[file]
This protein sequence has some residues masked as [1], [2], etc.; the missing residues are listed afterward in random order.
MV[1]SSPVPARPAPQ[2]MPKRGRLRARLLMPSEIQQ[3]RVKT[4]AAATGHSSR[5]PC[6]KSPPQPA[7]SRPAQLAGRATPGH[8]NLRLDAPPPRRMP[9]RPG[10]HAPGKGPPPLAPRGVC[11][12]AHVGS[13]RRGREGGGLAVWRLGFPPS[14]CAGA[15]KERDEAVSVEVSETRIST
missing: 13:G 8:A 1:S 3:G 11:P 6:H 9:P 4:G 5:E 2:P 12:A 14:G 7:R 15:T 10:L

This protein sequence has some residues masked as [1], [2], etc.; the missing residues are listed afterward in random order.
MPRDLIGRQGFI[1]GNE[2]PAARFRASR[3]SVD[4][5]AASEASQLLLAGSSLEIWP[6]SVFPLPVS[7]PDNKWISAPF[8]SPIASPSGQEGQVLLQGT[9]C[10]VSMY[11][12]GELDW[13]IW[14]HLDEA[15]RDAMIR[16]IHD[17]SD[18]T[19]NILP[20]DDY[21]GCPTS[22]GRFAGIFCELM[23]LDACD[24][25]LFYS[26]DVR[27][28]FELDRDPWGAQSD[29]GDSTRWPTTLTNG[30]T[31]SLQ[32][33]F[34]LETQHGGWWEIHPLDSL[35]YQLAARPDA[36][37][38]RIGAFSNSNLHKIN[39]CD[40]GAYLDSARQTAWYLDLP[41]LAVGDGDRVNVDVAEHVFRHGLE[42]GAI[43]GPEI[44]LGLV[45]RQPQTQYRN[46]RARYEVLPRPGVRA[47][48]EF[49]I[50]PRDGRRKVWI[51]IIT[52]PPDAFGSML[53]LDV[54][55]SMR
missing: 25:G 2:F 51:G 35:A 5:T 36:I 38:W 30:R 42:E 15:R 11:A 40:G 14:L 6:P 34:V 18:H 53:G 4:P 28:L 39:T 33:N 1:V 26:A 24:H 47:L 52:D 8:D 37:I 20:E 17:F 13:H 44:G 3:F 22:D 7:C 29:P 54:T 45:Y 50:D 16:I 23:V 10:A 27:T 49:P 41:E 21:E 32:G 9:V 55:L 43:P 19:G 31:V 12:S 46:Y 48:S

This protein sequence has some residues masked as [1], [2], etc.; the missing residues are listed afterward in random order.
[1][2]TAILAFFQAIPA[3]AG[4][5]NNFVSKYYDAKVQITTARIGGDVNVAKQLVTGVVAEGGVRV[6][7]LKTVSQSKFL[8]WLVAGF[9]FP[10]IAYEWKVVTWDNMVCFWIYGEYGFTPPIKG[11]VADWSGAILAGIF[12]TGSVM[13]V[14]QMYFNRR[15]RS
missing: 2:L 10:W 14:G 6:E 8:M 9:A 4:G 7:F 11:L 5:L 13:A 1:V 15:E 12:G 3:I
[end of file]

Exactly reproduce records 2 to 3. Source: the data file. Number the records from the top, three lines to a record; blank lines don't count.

This protein sequence has some residues masked as [1], [2], etc.; the missing residues are listed afterward in random order.
MPRDLIGRQGFI[1]GNE[2]PAARFRASR[3]SVD[4][5]AASEASQLLLAGSSLEIWP[6]SVFPLPVS[7]PDNKWISAPF[8]SPIASPSGQEGQVLLQGT[9]C[10]VSMY[11][12]GELDW[13]IW[14]HLDEA[15]RDAMIR[16]IHD[17]SD[18]T[19]NILP[20]DDY[21]GCPTS[22]GRFAGIFCELM[23]LDACD[24][25]LFYS[26]DVR[27][28]FELDRDPWGAQSD[29]GDSTRWPTTLTNG[30]T[31]SLQ[32][33]F[34]LETQHGGWWEIHPLDSL[35]YQLAARPDA[36][37][38]RIGAFSNSNLHKIN[39]CD[40]GAYLDSARQTAWYLDLP[41]LAVGDGDRVNVDVAEHVFRHGLE[42]GAI[43]GPEI[44]LGLV[45]RQPQTQYRN[46]RARYEVLPRPGVRA[47][48]EF[49]I[50]PRDGRRKVWI[51]IIT[52]PPDAFGSML[53]LDV[54][55]SMR
missing: 25:G 2:F 51:G 35:A 5:T 36:I 38:W 30:R 42:E 15:R 11:A 40:G 14:L 6:P 34:V 18:H 53:G 4:P 28:L 39:T 33:N 1:V 26:A 24:H 47:L 52:D 8:D 37:I 20:E 17:F 13:H 44:G 3:F 22:D 7:C 29:P 54:T 45:Y 50:D 16:I 23:V 10:A 27:T 49:P 41:E 21:E 32:G 9:V 55:L 43:P 19:G 31:V 12:S 46:Y 48:S

This protein sequence has some residues masked as [1], [2], etc.; the missing residues are listed afterward in random order.
[1][2]TAILAFFQAIPA[3]AG[4][5]NNFVSKYYDAKVQITTARIGGDVNVAKQLVTGVVAEGGVRV[6][7]LKTVSQSKFL[8]WLVAGF[9]FP[10]IAYEWKVVTWDNMVCFWIYGEYGFTPPIKG[11]VADWSGAILAGIF[12]TGSVM[13]V[14]QMYFNRR[15]RS
missing: 2:L 10:W 14:G 6:E 8:M 9:A 4:G 7:F 11:L 5:L 13:A 1:V 15:E 12:G 3:I